The Essentials Of An Effective Music Press Kit – Part 1


– Quentin W. Buetow –

– Robi Nickoli –



The Essentials Of An Effective Music Press Kit – Part 1

In the first of a three-part series regarding how to focus on creating a dynamic and attention-getting press kit, I will go through and explain what steps you will need to take in order to market yourself – your craft – as an independent artist.

First, however, let’s talk about what a press kit is and how (and why) it’s important for you to have it in your archives / library.

As a struggling independent musician in a highly competitive over-crowded market, one of your primary focuses in promoting your craft should be the realization (and subsequent implementation) that you need to stand out from the crowd.

Getting your marketing message out there is one thing, of course, but getting the right message out there is another.  Your professional image as an independent artist is of the utmost importance in order to rise above the sea of competition and shine brightly.  To assist with making themselves more visible – and of course, more marketable – most independent bands and artists have some sort of music press kit (traditional or electronic) that they use for promotional purposes. 

Two of the most frequently asked questions I have encountered in this business are simply this: (A)Which type of press kit should we put together?” and (B)Which kind of press kit works best and is most impressive and effective?

The answer to those two questions depends on a few things …

As a reviewer / critic, I recommend creating – and maintaining – two types of press kits: both the more traditional press kit as well as an electronic press kit.  The reason for this is simple.  Certain media outlets, labels, venues, and music management companies prefer the traditional electronic press kit in addition to a full-blown, professionally recorded (and produced) c.d. so that it can be listened to on high-efficiency equipment in order to get the full effect of your music and its production qualities.  Others prefer not to have their offices congested with myriad piles of press kits and so their preferred method is just reviewing your work via the electronic medium (i.e., online social media is but one example).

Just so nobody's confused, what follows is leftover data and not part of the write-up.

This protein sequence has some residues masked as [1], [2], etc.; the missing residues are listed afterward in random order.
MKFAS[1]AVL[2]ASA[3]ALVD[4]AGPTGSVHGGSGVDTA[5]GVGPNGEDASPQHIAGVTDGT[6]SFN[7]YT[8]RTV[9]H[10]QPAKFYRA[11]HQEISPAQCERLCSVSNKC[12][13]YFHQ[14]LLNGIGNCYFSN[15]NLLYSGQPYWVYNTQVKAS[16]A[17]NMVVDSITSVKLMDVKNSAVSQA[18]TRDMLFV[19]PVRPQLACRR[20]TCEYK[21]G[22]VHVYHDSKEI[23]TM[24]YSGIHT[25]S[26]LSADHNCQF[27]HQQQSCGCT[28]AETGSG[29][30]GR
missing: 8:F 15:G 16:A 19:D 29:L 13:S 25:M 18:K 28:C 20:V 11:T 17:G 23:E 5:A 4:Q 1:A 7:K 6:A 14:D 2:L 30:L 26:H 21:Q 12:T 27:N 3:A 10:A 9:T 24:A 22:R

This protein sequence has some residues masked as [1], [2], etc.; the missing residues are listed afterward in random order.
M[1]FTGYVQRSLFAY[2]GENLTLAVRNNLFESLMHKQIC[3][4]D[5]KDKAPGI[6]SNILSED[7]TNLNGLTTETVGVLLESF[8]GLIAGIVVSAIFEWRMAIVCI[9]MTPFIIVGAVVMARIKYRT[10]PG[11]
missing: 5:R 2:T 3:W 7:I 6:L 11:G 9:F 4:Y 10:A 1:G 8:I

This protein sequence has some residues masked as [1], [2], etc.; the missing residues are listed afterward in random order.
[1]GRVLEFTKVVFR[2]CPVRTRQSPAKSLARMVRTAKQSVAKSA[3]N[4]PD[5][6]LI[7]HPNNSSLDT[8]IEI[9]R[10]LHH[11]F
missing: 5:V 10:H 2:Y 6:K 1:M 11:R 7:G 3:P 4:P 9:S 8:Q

For the reasons just noted, I strenuously recommend that you do both. It’s better to be redundant and plan accordingly than to be caught short and unaware when asked for either one or the other. Creating an Electronic Press Kit (an “E.P.K.”) is relatively simple and hassle-free. In fact, there are a number of sites out there on the Internet that provide such services for a nominal monthly fee or one-time charge.

However, again, I want to emphasize that maintaining an E.P.K. is not enough.  You still must have the traditional press kit in your music promotion arsenal. It is important for you to realize and understand that your press kit is probably your most valuable promotional tool and it needs to be taken very seriously. 

Its primary purpose is to serve as your “resume” or “portfolio”. It is, essentially, your proverbial foot in the door. It is also the very first impression of youas an artist, musician, singer, performer, lyricist, etc. – that label executives, promoters, venue management, radio station content programmers, and other media outlets will receive.  It is important you present yourself in the best light possible: total professionalism, an attention to detail, and a complete picture of you – as an artist – are completely imperative. You cannot afford to half-ass or blow off your press kits.

In my next column, I will be discussing the ins and outs of creating and putting together your press kits as well as what you’re going to need in the way of documents, photos, music, songs, and so on.

 Stay tuned!

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